January 2019 – What We Accomplished in 2018
2018 stands out as the year we accomplished one of our top strategic goals: to secure the 440 acre Honeywell property near the village for conservation and recreation. Thanks to a three year effort by Ducks Unlimited Canada (DUC) and the City of Ottawa, the land was acquired in early 2018 to be protected in perpetuity.
Here’s what we and our dedicated volunteers accomplished in 2018:
We ran three events in 2018: a moonlit snowshoe, a spring ephemerals guided walk, and a fall colours hike.
Certified guide Andrea Prazmowski conducted two popular Forest Therapy walks on the Crazy Horse Trail in the fall, one of which was featured on the BBC radio show Health Check.
We held our fifth public meeting in March 2018. Over 35 people attended, including Councillor El-Chantiry.
With grant funding from the Community Foundation of Ottawa, we continued to enhance the Crazy Horse Trail by bridging wet areas.
With the securement of the 440 acre property in 2018, we signed an agreement with Ducks Unlimited Canada to be their local partners in stewardship of their property. DUC conducted an ecological study and reported the results at their public meeting in November.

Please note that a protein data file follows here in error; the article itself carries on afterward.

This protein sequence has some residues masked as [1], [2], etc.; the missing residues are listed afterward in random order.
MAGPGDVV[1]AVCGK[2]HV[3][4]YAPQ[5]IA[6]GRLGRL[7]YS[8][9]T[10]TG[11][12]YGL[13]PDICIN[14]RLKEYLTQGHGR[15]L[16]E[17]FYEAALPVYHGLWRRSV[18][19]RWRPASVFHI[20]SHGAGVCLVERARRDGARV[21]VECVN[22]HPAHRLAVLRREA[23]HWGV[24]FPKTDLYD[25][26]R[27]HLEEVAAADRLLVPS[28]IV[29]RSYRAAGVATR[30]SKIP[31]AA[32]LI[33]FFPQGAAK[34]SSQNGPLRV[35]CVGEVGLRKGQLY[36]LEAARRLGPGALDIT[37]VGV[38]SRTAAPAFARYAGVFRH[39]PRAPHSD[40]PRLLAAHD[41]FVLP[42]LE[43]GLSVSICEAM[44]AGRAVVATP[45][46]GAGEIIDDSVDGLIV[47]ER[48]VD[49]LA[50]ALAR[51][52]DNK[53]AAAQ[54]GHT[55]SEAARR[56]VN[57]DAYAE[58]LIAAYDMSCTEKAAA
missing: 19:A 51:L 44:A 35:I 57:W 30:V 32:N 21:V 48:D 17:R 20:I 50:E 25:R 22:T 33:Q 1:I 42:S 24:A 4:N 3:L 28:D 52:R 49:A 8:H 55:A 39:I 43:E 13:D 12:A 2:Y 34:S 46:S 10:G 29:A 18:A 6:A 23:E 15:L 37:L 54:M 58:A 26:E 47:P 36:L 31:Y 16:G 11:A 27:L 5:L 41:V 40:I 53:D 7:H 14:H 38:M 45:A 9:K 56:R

We also agreed to assist the Mississippi Madawaska Land Trust with stewardship and monitoring of their Whaleback Woodland Reserve acquired in early 2018.
We held a public meeting in June to discuss the impact of increasing human use of the Carp Barrens. The City of Ottawa issued Interim Conservation Measures in response to the feedback we received. Stay tuned for our plans for 2019.
In partnership with the Ottawa Stewardship Council, we sponsored a project for third year Environmental Science students at Carleton University for options on how to communicate interpretive information along the Crazy Horse Trail.